Muay gradually became a possible means of personal advancement as the nobility increasingly esteemed skillful practitioners of the art and invited selected fighters to come to live in the royal palace to teach muay to the staff of the royal household, soldiers, princes or the king's personal guards. This "royal muay" was called muay luang . Some time during the Ayutthaya period, a platoon of royal guards was established, whose duty was to protect king and the country. They were known as Grom Nak Muay (Muay Fighters' Regiment). This royal patronage of muay continued through the reigns of Rama V and VII
The ascension of King Chulalongkorn (Rama V) to the throne in 1868 ushered in a golden age not only for muay but for the whole country of Thailand. Muay progressed greatly during the reign of Rama V as a direct result of the king's personal interest in the art. The country was at peace and muay functioned as a means of physical exercise, self-defense, recreation, and personal advancement. Masters of the art began teaching muay in training camps where students were provided with food and shelter. Trainees would be treated as one family and it was customary for students to adopt the camp's name as their own surname. Scouts would be sent by the royal family to organise matches between different camps.
King Rama the VII pushed for codified rules for Muay Thai, and they were put into place. Thailand's first boxing ring was built in 1921 at Suan Kularp. Referees were introduced and rounds were now timed by clock. Fighters at the Lumpinee Boxing Stadium began wearing modern gloves during training and in boxing matches against foreigners. Rope-binding was still used in fights between Thais but after the occurrence of a death in the ring, it was decided that fighters should wear gloves and cotton coverlets over the feet and ankles. It was also around this time that the term Muay Thai became commonly used while the older form of the style was referred to as muay boran. With the success of Muay Thai in the mixed martial arts, it has become the de facto style of choice for competitive stand-up fighters. As a result, western practitioners have incorporated much more powerful hand striking techniques from boxing although some Thai purists accuse them of diluting the art.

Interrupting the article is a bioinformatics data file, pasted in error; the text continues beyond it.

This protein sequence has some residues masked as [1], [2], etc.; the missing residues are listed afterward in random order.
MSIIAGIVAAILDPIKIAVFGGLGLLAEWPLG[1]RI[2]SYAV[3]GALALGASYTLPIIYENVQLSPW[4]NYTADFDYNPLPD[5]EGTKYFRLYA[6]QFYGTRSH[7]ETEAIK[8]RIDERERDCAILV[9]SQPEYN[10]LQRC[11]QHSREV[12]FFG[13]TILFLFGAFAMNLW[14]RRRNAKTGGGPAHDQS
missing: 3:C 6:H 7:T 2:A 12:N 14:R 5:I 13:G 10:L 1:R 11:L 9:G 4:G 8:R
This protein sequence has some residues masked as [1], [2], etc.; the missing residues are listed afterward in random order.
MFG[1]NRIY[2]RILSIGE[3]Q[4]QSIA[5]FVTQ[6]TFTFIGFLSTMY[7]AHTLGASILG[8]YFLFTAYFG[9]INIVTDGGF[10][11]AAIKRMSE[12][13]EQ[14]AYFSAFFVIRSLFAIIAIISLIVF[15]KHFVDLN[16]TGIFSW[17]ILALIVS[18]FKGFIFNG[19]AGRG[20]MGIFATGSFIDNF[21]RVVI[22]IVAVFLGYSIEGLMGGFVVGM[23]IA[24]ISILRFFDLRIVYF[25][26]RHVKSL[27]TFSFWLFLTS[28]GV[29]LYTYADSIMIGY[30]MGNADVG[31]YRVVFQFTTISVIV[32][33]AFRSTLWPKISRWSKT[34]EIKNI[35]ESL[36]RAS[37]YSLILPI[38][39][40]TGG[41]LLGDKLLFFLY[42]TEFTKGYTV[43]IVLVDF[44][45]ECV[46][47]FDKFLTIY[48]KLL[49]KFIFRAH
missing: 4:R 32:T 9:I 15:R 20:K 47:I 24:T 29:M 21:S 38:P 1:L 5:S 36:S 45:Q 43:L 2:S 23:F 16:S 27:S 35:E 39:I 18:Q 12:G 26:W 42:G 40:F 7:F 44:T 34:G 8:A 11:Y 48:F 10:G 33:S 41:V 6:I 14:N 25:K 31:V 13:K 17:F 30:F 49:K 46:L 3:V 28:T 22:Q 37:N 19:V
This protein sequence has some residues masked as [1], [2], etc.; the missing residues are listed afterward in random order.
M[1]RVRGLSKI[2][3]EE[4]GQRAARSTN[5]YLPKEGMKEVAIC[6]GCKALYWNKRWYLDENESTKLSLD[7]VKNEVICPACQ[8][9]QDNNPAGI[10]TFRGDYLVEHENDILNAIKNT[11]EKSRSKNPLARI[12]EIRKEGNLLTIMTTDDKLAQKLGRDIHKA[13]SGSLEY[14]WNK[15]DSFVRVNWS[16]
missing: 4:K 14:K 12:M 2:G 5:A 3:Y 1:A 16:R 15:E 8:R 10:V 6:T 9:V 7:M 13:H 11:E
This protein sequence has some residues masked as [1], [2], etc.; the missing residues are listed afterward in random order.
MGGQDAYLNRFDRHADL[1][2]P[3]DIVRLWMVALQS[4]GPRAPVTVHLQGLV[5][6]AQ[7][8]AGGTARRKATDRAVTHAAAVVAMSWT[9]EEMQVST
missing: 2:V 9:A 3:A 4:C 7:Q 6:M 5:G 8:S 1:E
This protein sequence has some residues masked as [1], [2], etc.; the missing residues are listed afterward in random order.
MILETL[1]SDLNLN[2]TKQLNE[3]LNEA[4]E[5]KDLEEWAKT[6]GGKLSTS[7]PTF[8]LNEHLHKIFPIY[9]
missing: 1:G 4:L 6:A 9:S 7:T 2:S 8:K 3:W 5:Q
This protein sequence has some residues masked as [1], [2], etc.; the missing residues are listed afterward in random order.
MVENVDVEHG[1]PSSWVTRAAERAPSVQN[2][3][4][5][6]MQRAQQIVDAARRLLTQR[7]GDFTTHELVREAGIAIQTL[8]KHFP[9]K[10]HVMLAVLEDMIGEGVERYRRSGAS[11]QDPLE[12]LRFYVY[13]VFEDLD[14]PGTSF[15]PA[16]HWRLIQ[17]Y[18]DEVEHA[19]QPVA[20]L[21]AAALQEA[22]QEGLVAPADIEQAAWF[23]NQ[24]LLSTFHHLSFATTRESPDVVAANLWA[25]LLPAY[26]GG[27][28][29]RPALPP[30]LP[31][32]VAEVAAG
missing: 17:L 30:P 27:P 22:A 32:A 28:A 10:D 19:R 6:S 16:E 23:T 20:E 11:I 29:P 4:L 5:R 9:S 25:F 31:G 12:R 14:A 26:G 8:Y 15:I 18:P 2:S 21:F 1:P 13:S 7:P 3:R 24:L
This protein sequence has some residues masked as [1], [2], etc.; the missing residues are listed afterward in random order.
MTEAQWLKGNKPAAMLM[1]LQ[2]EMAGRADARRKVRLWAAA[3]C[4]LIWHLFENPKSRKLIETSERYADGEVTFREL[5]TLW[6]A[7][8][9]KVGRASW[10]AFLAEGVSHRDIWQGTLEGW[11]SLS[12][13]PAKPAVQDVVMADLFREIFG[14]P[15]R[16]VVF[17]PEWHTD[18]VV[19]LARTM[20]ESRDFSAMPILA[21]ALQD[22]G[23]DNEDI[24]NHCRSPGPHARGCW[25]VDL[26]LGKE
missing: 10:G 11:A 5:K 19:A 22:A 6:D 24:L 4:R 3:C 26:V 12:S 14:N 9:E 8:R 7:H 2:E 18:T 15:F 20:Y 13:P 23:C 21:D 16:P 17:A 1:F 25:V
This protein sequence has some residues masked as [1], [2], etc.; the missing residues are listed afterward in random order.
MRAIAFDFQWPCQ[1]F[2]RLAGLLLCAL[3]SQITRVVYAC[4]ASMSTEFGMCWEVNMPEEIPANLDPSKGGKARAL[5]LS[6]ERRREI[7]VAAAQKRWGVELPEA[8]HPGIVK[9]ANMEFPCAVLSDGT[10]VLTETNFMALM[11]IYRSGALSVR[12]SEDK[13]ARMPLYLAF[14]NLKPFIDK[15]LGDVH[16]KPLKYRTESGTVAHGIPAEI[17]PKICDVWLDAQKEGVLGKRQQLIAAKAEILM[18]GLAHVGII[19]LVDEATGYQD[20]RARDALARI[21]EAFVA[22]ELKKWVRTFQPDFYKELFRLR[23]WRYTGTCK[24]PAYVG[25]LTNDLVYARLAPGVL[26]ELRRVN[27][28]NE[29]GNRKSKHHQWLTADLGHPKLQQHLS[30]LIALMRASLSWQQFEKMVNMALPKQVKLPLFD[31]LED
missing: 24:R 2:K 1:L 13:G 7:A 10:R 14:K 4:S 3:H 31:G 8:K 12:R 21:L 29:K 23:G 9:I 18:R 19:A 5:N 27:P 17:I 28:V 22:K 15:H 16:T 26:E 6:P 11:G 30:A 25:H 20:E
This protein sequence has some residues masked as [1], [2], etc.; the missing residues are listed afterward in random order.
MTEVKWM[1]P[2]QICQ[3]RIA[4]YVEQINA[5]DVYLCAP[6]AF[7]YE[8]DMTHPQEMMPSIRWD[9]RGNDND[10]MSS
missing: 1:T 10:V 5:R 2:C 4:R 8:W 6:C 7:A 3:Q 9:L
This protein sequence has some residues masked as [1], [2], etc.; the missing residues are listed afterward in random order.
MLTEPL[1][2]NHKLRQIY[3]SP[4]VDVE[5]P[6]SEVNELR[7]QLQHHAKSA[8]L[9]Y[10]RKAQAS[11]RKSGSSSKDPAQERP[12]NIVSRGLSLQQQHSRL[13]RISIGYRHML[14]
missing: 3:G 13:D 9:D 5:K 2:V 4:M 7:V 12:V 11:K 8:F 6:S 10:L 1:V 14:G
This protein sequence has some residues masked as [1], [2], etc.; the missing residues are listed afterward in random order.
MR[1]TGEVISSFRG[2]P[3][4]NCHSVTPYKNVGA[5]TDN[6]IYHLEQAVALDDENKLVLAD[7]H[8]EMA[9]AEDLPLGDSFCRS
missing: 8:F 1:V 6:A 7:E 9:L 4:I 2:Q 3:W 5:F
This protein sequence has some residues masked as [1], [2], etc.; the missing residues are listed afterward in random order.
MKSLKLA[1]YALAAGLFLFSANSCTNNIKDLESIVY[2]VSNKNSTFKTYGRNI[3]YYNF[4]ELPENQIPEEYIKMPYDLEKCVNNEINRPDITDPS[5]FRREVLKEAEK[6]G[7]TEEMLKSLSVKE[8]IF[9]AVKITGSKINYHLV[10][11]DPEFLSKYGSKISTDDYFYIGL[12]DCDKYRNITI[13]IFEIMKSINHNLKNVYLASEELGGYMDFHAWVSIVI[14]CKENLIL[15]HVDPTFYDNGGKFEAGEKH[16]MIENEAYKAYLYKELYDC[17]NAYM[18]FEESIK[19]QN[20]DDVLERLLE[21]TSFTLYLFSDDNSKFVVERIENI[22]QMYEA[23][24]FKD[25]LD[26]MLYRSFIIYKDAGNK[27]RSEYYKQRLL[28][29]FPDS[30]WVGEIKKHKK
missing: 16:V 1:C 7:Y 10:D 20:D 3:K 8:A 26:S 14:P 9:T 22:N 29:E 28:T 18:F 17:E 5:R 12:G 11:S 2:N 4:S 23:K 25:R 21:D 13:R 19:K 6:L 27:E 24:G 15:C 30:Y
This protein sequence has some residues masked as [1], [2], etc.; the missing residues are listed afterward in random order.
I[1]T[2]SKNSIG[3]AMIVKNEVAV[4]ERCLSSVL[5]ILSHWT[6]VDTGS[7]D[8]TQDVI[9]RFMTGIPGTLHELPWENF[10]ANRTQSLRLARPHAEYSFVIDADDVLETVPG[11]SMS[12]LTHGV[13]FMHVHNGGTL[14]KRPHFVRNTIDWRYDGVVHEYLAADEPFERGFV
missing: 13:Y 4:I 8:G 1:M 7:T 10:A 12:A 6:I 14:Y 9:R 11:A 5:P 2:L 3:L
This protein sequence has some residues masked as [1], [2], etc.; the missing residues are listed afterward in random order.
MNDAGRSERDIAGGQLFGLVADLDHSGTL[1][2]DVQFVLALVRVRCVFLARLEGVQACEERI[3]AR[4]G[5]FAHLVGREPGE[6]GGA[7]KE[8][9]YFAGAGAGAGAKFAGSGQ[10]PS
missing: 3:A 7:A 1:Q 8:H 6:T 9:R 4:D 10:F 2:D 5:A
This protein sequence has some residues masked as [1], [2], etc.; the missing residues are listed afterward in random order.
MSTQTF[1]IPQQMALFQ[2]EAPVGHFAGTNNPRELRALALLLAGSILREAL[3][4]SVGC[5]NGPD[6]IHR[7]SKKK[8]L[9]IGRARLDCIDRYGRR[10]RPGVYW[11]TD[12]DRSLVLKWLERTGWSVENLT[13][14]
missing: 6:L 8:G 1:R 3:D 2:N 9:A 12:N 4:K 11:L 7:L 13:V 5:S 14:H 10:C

The Head Coach training at the Rawai Gym in Phuket, Thailand and more recently at True Bee Gym in Pai, Thailand